Remembering the Annex Building as Location turns into Parking Lot

%22TRAX+Red+Line+to+Daybreak+at+Fort+Douglas+Station%22+by+vxla+is+licensed+under+CC+BY+2.0

Eric Pancer

“TRAX Red Line to Daybreak at Fort Douglas Station” by vxla is licensed under CC BY 2.0

By Devin Oldroyd, News Writer

 

After over 70 years of operation, the demolition of the Annex building began on June 24, 2021. From housing classrooms and offices to once holding the world’s largest collection of turtles, the building has served a variety of purposes.

Built in 1942, originally the Annex building was a part of Fort Douglas. Construction took a total of 90 days, and it was meant to be a temporary building.

With the building’s long history, it has seen many students, faculty and staff pass through. Many people have fond memories of their time spent in the Annex building.

“It was a great building, with a sense of history,” said University of Utah alumni Edye Hoffmann. “[It had] very little air conditioning, so the doors were always open and people were very accessible.”

 The Annex was first used as an administrative building and headquarters for the Ninth Service Area of the U.S. Army, which commanded Alaska, California, Idaho, Montana, Nevada, Oregon, Washington and Utah.

In 1948 the building was given to the U by the U.S. War Department. This decision was made by General Dwight D. Eisenhower, later president, who noticed the growing number of students enrolling at the U and its need for extra space.

Over the decades, the building housed many different campus departments. One of these was the U’s TRIO program.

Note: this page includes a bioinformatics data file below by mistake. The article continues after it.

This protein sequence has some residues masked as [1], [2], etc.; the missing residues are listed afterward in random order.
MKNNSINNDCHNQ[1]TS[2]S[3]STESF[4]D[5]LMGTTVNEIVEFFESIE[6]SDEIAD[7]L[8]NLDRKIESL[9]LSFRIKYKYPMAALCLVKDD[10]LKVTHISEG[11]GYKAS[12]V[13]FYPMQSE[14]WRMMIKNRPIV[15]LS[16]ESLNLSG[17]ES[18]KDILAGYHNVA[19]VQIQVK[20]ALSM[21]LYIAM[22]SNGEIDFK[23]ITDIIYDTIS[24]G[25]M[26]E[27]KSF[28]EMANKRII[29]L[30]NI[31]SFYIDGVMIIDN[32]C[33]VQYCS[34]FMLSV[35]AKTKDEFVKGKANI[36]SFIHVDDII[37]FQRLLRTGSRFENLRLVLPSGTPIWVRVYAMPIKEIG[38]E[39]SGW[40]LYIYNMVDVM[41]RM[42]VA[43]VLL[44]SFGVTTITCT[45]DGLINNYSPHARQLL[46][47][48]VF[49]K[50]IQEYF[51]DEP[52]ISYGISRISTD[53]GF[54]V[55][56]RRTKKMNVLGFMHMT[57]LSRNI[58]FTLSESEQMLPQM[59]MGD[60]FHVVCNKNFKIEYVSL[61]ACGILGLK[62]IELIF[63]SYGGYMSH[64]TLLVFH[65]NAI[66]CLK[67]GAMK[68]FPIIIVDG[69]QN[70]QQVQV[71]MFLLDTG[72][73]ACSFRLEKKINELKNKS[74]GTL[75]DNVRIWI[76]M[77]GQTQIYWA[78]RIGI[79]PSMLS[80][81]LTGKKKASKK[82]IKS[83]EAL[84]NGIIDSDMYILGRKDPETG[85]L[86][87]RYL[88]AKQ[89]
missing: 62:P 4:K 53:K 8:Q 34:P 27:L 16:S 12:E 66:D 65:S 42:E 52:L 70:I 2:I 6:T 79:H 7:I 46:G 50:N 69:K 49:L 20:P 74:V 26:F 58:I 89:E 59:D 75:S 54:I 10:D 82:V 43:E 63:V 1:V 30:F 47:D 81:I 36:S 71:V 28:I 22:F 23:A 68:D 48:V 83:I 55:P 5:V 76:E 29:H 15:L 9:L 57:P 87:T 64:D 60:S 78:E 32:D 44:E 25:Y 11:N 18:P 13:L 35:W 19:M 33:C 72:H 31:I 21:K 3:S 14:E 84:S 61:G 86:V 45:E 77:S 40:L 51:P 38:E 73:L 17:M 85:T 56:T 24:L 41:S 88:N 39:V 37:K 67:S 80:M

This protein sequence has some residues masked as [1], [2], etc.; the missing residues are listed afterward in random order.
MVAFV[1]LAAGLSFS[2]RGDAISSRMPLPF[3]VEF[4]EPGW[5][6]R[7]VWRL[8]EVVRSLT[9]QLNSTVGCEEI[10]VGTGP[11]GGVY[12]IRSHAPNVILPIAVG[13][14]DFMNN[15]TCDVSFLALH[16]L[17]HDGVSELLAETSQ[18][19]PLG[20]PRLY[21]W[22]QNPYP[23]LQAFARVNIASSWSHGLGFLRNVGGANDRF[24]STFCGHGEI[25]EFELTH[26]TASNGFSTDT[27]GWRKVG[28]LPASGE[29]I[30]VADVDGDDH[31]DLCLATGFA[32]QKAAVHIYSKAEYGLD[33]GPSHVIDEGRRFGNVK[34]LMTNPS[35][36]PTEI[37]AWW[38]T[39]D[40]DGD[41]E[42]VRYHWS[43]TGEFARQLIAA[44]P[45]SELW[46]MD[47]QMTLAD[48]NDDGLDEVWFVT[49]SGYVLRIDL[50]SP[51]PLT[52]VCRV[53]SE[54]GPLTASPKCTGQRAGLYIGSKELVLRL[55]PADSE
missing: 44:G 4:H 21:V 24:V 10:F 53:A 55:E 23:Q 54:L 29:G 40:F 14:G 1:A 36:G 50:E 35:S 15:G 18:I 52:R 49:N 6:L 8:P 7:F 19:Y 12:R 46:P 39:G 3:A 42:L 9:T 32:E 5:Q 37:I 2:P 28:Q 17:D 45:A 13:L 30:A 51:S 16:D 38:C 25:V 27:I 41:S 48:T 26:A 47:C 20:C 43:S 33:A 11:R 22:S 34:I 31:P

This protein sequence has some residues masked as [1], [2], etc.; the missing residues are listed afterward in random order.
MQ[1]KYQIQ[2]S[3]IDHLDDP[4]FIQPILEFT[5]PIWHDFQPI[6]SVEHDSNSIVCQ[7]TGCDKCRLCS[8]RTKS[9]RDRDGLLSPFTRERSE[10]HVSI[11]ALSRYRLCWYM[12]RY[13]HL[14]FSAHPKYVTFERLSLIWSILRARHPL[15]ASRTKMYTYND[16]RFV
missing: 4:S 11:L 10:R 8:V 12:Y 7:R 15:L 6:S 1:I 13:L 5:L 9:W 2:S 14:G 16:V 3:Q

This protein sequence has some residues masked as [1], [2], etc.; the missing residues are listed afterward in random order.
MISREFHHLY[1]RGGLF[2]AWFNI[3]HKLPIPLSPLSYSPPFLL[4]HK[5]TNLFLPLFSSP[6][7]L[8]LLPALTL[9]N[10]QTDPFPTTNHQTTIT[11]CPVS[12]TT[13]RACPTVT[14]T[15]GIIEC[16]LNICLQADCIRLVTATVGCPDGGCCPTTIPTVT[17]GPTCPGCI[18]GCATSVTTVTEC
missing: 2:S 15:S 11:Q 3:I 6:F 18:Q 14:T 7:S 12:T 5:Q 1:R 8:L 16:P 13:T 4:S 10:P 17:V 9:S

“I worked for TRIO in the Annex,” said U alumni Amy Damian. “I mainly remember liking how there [were not] many people in the building, so you would have the bathroom to yourself. Also, our office felt very homey, kind of like a living room.” 

Another department that was once housed in the Annex building was the English Language Institute, where Hoffmann worked during her time as a student.

“It really was a fun place to work,” Hoffmann said. “There were a lot of opportunities for temporary people to come around. A lot of students [took] internships in short periods, [so] I had the chance to meet a lot of people and a lot of different departments.”

Though the building held a special place in many people’s memories, it did not come without its problems. With the building’s age came many issues. According to Damian, the only form of heating the building had was old space heaters in each room.

“Each little room [in the building] had its own heater,” Damian said. “If you closed the door, it would be so hot that you would have to turn [the heater] off, but if you kept everything open and cracked the window, it felt fine.”

Along with difficulty maintaining a comfortable temperature, the classrooms in the Annex building often did not have enough space to support an entire class.

“The [classrooms] were so small that there were students who would be in the hall or have to bring chairs [in] from other rooms,” Damian said.

These issues were not the only thing to haunt the World War II-era building. Some of the people who worked and studied at the Annex building rumored that it may be home to ghosts.

“I remember stories of the basement and how creepy it was down there,” Damian said. “There were stories that there were ghosts, but [I think] it was all maintenance people. I only ever saw the entrance [of the basement], never actually went down.”

The destruction of the Annex building begins a new chapter of its history, as it is planned to be replaced with a parking lot.

“I think [turning it into a parking lot] is a wise decision,” said Damian. “The building was old, and it was time for all the offices in there to upgrade to newer spaces.”

With the U’s growing number of students, faculty and staff, this future parking lot will welcome countless drivers, not realizing that they are parking on history.

 

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